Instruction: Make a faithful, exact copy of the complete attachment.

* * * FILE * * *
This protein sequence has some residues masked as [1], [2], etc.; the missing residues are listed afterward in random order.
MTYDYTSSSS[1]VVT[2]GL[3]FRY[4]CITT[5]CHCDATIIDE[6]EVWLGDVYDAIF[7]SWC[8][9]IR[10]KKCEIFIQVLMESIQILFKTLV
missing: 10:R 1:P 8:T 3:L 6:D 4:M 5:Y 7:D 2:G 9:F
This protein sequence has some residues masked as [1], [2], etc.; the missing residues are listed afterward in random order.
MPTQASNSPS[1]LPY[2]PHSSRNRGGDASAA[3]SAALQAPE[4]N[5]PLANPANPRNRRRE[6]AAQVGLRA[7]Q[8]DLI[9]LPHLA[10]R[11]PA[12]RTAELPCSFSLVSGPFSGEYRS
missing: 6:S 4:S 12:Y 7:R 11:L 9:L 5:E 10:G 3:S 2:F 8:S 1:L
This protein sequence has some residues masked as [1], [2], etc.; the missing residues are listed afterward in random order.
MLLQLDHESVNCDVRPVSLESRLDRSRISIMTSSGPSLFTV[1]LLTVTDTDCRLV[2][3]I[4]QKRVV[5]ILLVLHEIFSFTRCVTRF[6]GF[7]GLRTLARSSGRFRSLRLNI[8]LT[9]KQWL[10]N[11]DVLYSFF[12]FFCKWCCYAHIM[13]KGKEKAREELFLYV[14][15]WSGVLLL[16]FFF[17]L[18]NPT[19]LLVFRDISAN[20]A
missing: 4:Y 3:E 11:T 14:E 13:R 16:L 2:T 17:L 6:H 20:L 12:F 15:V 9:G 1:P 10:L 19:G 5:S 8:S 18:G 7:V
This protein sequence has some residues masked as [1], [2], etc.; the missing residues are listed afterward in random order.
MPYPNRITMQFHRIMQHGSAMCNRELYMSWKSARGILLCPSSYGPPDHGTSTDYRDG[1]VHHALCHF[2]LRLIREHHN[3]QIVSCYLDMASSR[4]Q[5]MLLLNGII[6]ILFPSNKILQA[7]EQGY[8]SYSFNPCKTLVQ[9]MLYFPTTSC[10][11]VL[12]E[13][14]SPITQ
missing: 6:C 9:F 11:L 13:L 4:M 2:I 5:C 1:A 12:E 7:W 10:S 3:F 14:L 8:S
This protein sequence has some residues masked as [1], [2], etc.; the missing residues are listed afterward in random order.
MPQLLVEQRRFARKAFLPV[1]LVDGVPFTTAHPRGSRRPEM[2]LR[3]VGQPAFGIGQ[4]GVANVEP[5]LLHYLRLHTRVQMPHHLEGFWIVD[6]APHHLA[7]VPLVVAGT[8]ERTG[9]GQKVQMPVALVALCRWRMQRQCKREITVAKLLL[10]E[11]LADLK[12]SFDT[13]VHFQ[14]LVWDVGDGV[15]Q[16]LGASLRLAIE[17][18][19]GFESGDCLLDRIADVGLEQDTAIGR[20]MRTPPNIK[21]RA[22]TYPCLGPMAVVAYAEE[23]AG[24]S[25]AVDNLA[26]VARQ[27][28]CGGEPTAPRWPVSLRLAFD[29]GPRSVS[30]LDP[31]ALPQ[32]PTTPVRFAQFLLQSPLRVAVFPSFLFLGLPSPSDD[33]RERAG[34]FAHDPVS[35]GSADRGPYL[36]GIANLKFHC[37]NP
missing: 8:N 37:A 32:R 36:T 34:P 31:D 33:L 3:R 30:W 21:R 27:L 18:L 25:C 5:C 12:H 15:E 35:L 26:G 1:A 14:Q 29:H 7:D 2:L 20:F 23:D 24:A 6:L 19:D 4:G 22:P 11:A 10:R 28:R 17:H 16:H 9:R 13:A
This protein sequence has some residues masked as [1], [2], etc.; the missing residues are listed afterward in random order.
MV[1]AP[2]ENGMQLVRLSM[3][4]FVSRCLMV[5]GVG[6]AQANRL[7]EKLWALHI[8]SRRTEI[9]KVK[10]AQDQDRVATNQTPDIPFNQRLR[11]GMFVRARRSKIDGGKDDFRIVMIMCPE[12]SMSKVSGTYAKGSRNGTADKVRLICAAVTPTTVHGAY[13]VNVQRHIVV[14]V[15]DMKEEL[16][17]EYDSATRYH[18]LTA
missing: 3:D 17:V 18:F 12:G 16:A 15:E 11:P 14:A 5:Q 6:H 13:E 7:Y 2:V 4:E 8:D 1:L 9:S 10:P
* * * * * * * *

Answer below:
This protein sequence has some residues masked as [1], [2], etc.; the missing residues are listed afterward in random order.
MTYDYTSSSS[1]VVT[2]GL[3]FRY[4]CITT[5]CHCDATIIDE[6]EVWLGDVYDAIF[7]SWC[8][9]IR[10]KKCEIFIQVLMESIQILFKTLV
missing: 10:R 1:P 8:T 3:L 6:D 4:M 5:Y 7:D 2:G 9:F
This protein sequence has some residues masked as [1], [2], etc.; the missing residues are listed afterward in random order.
MPTQASNSPS[1]LPY[2]PHSSRNRGGDASAA[3]SAALQAPE[4]N[5]PLANPANPRNRRRE[6]AAQVGLRA[7]Q[8]DLI[9]LPHLA[10]R[11]PA[12]RTAELPCSFSLVSGPFSGEYRS
missing: 6:S 4:S 12:Y 7:R 11:L 9:L 5:E 10:G 3:S 2:F 8:S 1:L
This protein sequence has some residues masked as [1], [2], etc.; the missing residues are listed afterward in random order.
MLLQLDHESVNCDVRPVSLESRLDRSRISIMTSSGPSLFTV[1]LLTVTDTDCRLV[2][3]I[4]QKRVV[5]ILLVLHEIFSFTRCVTRF[6]GF[7]GLRTLARSSGRFRSLRLNI[8]LT[9]KQWL[10]N[11]DVLYSFF[12]FFCKWCCYAHIM[13]KGKEKAREELFLYV[14][15]WSGVLLL[16]FFF[17]L[18]NPT[19]LLVFRDISAN[20]A
missing: 4:Y 3:E 11:T 14:E 13:R 16:L 2:T 17:L 6:H 20:L 12:F 15:V 9:G 1:P 10:L 19:G 5:S 8:S 18:G 7:V
This protein sequence has some residues masked as [1], [2], etc.; the missing residues are listed afterward in random order.
MPYPNRITMQFHRIMQHGSAMCNRELYMSWKSARGILLCPSSYGPPDHGTSTDYRDG[1]VHHALCHF[2]LRLIREHHN[3]QIVSCYLDMASSR[4]Q[5]MLLLNGII[6]ILFPSNKILQA[7]EQGY[8]SYSFNPCKTLVQ[9]MLYFPTTSC[10][11]VL[12]E[13][14]SPITQ
missing: 6:C 9:F 11:L 13:L 4:M 2:I 5:C 1:A 12:E 7:W 10:S 3:F 14:L 8:S
This protein sequence has some residues masked as [1], [2], etc.; the missing residues are listed afterward in random order.
MPQLLVEQRRFARKAFLPV[1]LVDGVPFTTAHPRGSRRPEM[2]LR[3]VGQPAFGIGQ[4]GVANVEP[5]LLHYLRLHTRVQMPHHLEGFWIVD[6]APHHLA[7]VPLVVAGT[8]ERTG[9]GQKVQMPVALVALCRWRMQRQCKREITVAKLLL[10]E[11]LADLK[12]SFDT[13]VHFQ[14]LVWDVGDGV[15]Q[16]LGASLRLAIE[17][18][19]GFESGDCLLDRIADVGLEQDTAIGR[20]MRTPPNIK[21]RA[22]TYPCLGPMAVVAYAEE[23]AG[24]S[25]AVDNLA[26]VARQ[27][28]CGGEPTAPRWPVSLRLAFD[29]GPRSVS[30]LDP[31]ALPQ[32]PTTPVRFAQFLLQSPLRVAVFPSFLFLGLPSPSDD[33]RERAG[34]FAHDPVS[35]GSADRGPYL[36]GIANLKFHC[37]NP
missing: 8:N 37:A 32:R 36:T 34:P 31:D 33:L 3:R 30:W 21:R 27:L 18:L 25:C 5:C 12:H 15:E 35:L 26:G 1:A 14:Q 29:H 7:D 2:L 20:F 23:D 24:A 6:L 19:D 4:G 22:P 11:A 10:R 28:R 17:H 16:H 9:R 13:A
This protein sequence has some residues masked as [1], [2], etc.; the missing residues are listed afterward in random order.
MV[1]AP[2]ENGMQLVRLSM[3][4]FVSRCLMV[5]GVG[6]AQANRL[7]EKLWALHI[8]SRRTEI[9]KVK[10]AQDQDRVATNQTPDIPFNQRLR[11]GMFVRARRSKIDGGKDDFRIVMIMCPE[12]SMSKVSGTYAKGSRNGTADKVRLICAAVTPTTVHGAY[13]VNVQRHIVV[14]V[15]DMKEEL[16][17]EYDSATRYH[18]LTA
missing: 3:D 17:V 18:F 12:G 16:A 15:E 11:P 14:A 5:Q 6:H 13:E 7:Y 2:V 4:E 8:D 1:L 9:S 10:P